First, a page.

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Unmet Liquidity Needs and the Spread of Sports Betting: Guest post by Sylvan Herskowitz

This is the tenth in our job market paper series this year.
In developing countries, the high costs of credit along with varied impediments to saving, make it challenging for people to raise large sums of liquidity needed for large and indivisible, or “lumpy,” expenditures.  An emerging body of evidence has shown how these constraints push people towards second-best strategies to address their financial needs (Collin et al. 2009 and Banerjee and Duflo 2007).  My job market paper, “Gambling, Saving, and Lumpy Expenditures: Sports Betting in Uganda”, looks at the behaviors of 1,715 bettors in Kampala, Uganda and provides evidence that unmet liquidity needs push people towards sports betting as an unexpected alternative method of liquidity generation.

Weekly links December 19: Savings, basic incomes, skill gaps & M&Ms, and more…

David McKenzie's picture
  • On the FAI blog Tim Ogden discusses what we mean by savings when we talk about it as an outcome.
  • A snapshot of the job market this year from 538 – what the next generation of economists is working on? Development is pretty popular, corporate finance and international economics not so much.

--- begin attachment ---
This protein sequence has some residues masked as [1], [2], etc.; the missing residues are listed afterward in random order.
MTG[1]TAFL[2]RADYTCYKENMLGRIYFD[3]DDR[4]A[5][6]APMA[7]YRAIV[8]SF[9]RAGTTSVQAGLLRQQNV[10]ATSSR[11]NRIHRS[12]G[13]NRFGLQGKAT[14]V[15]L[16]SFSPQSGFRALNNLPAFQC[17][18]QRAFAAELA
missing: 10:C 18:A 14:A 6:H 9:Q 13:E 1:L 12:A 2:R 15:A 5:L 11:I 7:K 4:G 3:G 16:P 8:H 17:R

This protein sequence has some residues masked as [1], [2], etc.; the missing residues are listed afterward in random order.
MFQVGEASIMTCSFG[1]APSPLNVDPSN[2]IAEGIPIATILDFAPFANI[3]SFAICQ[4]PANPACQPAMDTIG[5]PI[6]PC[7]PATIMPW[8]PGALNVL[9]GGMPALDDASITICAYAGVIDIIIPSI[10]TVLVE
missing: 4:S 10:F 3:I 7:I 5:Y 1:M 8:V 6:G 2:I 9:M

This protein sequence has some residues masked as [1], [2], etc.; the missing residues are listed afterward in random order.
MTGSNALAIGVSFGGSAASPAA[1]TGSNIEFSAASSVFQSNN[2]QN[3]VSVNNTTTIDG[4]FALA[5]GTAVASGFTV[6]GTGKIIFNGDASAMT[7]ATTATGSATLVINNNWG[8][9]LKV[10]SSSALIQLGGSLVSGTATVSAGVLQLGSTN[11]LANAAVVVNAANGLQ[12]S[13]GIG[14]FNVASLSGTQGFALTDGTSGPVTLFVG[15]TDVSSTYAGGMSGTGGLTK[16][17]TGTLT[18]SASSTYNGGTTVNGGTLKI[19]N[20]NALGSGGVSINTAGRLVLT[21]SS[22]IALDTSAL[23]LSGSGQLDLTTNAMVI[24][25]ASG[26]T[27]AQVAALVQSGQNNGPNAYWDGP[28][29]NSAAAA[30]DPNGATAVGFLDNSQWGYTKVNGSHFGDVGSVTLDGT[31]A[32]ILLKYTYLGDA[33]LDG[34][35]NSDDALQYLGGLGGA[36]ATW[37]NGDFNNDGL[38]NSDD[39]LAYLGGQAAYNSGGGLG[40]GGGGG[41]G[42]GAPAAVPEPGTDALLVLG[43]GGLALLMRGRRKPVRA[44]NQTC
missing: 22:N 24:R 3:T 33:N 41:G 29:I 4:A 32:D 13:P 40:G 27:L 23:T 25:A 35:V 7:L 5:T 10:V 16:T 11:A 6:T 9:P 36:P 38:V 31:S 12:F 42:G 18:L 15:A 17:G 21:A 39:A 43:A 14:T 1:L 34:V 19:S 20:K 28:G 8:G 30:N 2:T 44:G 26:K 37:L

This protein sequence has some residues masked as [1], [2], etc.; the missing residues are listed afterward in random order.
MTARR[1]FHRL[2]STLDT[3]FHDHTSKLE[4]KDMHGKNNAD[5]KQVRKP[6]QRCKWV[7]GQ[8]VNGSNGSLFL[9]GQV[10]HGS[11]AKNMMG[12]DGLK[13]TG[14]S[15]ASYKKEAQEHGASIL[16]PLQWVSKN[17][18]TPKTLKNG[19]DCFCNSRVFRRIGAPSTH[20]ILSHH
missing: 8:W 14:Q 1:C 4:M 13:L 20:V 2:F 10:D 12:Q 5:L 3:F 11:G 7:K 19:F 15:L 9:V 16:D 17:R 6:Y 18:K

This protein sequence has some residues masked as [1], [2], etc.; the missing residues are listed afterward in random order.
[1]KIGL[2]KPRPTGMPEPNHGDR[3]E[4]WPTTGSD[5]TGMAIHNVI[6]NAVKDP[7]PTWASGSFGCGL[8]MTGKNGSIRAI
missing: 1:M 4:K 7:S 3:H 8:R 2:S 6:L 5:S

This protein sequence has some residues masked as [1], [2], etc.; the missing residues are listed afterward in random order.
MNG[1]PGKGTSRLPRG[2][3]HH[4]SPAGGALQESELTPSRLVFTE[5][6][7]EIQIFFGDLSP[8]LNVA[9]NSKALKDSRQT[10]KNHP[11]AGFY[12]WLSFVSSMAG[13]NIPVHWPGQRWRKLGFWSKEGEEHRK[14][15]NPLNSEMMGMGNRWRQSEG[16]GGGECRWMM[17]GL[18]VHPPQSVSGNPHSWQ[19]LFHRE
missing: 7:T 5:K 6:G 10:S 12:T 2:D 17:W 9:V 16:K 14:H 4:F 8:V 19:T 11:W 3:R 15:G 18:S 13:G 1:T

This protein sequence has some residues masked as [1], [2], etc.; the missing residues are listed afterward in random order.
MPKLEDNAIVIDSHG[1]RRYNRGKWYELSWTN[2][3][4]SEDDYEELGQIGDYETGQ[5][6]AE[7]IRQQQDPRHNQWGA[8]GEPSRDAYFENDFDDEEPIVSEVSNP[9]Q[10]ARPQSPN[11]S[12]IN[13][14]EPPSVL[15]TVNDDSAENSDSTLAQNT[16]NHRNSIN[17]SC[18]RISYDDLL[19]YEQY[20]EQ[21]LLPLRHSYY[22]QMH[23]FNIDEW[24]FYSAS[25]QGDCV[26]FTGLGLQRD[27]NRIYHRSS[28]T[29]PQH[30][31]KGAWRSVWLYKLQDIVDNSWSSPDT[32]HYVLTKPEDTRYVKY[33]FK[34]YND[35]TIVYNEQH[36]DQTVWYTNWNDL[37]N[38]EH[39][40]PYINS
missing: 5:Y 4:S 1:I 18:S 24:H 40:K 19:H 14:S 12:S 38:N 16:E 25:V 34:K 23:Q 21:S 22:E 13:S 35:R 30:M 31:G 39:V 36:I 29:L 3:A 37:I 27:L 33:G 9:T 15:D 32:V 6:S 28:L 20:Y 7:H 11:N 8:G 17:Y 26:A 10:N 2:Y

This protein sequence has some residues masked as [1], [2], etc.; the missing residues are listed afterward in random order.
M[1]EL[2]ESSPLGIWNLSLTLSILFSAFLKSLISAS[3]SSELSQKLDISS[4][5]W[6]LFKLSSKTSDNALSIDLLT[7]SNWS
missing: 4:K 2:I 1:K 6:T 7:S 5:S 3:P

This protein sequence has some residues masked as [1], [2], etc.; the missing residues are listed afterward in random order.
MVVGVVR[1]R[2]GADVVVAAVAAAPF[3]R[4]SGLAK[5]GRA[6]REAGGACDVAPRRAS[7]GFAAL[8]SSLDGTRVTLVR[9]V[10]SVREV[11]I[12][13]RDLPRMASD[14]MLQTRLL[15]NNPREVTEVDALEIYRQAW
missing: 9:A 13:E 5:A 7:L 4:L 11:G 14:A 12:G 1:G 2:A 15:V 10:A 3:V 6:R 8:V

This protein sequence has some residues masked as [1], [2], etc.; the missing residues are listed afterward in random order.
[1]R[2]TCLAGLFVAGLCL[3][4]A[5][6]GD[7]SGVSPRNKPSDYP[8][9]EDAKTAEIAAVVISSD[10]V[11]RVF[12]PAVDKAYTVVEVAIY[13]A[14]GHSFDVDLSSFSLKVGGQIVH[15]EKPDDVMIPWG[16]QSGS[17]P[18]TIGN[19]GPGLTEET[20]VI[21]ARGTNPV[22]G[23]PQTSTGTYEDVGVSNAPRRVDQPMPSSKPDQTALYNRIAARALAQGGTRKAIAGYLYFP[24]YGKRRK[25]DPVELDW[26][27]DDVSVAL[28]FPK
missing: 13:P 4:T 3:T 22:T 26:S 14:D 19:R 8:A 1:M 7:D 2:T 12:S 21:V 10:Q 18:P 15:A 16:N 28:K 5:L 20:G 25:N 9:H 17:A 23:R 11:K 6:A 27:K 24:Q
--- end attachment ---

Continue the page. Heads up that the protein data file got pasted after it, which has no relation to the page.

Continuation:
• Testing basic incomes: the Guardian reports on an experiment in India, where Unicef funded an unconditional basic income scheme. A “modified randomized control trial” (whatever that is) assigned everyone in 8 treatment villages to receive a monthly income for 18 months, with 12 control villages: “the basic incomes resulted in more economic activity and work. Conventional labour statistics would have picked that up inadequately. There was a big increase in secondary economic activities, as well as a shift from casual wage labour to own-account farming and small-scale business” Haven’t come across an academic paper with the results or more details.

Long-term effects of a short-term boost to savings – are mental accounts the key to why more small businesses don’t take advantage of high returns?

David McKenzie's picture
Standard economic theory would suggest that a one-time infusion of cash should have at most a temporary effect on business profitability – over time, individuals facing high returns should be able to re-invest business profits and bit-by-bit bootstrap themselves up to the steady-state size. Yet in an experiment I did with Suresh de Mel and Chris Woodruff in Sri Lanka, we find a one-time grant has sustained impacts five years later on male microenterprise owners.